University Scholars Series Continues March 22

SJSU’s University Scholars Series continues March 22, from noon to 1 p.m. in the Dr. Martin Luther King Jr. Library, Room 225/229 with a lecture by Associate Professor Shannon Rose Riley, who will discuss her book “Performing Race and Erasure: Cuba, Haiti, and US Culture, 1898-1940.”

When Riley was a graduate student at the University of California, Davis – with a background in fine arts, performance art and video, among other artistic disciplines – a conversation with a respected colleague more than a decade ago encouraged her to follow her passion for the nations of Cuba and Haiti and their impact on American arts, culture and society.

Riley said the spark that led to her book grew out of a conversation she had with the late Marc Blanchard, a highly regarded UC Davis comparative literature professor, who was impressed with her passion on the subject.

“I was talking about my belief that those countries, which are on opposite sides of the Windward Passage and provide a corridor for travel between the U.S. East Coast and the Panama Canal, have had a major impact on culture in the United States,” Riley said.

The proximity has been significant to the nation’s artistic culture as well as perceptions of race and racial relations in the U.S. Riley’s interest in the Caribbean grew out of a trip she made to Haiti through the Art Institute of Chicago as a young art student.

Sharon Rose Riley poses for a photograph at San Jose State University, on Thursday, Feb. 2, 2017. Riley will be participating in the Spring University Scholars Series. (Photo: James Tensuan, '15 Journalism)

Sharon Rose Riley poses for a photograph at San Jose State University, on Thursday, Feb. 2, 2017. Riley will be participating in the Spring University Scholars Series. (Photo: James Tensuan, ’15 Journalism)

Campus Reading Program Author Stevenson to Speak at Hammer Feb. 24

Flier about Stevenson Talk

Flier about Stevenson Talk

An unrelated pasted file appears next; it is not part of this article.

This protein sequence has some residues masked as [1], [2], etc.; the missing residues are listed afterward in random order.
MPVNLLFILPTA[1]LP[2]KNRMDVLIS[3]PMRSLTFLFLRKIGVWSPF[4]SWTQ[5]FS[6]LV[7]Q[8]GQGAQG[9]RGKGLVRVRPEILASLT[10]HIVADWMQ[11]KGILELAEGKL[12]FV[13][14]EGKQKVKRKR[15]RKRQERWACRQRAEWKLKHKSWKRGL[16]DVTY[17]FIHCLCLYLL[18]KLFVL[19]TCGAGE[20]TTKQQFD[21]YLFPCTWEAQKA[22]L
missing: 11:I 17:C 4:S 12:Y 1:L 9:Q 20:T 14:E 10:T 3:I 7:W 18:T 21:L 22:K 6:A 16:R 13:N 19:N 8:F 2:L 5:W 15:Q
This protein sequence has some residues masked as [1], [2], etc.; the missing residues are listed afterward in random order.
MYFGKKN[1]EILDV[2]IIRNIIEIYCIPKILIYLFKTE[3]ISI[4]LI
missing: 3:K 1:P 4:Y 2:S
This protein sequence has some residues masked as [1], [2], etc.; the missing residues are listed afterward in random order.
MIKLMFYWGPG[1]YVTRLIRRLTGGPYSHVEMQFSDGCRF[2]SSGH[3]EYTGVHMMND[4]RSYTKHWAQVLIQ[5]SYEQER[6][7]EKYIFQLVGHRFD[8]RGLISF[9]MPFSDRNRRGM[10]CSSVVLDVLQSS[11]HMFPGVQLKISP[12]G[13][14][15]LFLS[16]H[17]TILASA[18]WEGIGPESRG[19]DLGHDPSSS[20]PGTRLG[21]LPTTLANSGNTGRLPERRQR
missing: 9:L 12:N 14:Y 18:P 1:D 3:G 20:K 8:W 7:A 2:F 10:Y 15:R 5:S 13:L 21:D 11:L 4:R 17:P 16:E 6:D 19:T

Bryan Stevenson, the author of “Just Mercy“, the SJSU Campus Reading book selection for 2016-17, will be speaking on campus Friday, Feb. 24, at noon, at the Hammer Theatre Center, 101 Paseo de San Antonio. Find more information and get free tickets online – students, faculty and staff are invited to attend.

Mercy’s book chronicles his years in law school and as a practicing attorney in the South when he worked to defend death row inmates. The book is marked by his personal reflections and descriptions of the people he defended. The book tackles issues of race, poverty and social justice in the United States. The event is sponsored by the Campus Reading Program, Campus Life, the Office of Diversity, the Office of the Provost, the NAACP, the Center for Literary Arts and Silicon Valley Reads

Other upcoming events related to the Campus Reading Program this spring include:

  • DEFAMATION – LIVE COURTROOM DRAMA!

Thursday, Feb. 23, at4:30 p.m.
Student Union Theatre

We are proud to be co-sponsoring this event with our friends at MOSAIC and Justice Studies.  Attend an interactive theatrical drama that explores race and class inequities and injustices in the American judicial system.  DEFAMATION will be performed at the Student Union Theater.  (Then, two days later, come hear Bryan Stevenson address these topics in person at the Hammer Theatre!)

  • A TALK with SHAKA SENGHOR, AUTHOR of “WRITING MY WRONGS”

Thursday, March 23, at 1:30 p.m.
Dr. Martin Luther King, Jr. Library, Room 225

In collaboration with our partner Silicon Valley Reads, we invite you to a talk by an author on a related subject-one man’s struggle while caught up in America’s mass incarceration epidemic.  Shaka Senghor, author of “Writing My Wrongs”, will appear at the Dr. Martin Luther King, Jr. Library on Thursday, March 23 at 1:30 p.m. in MLK 225.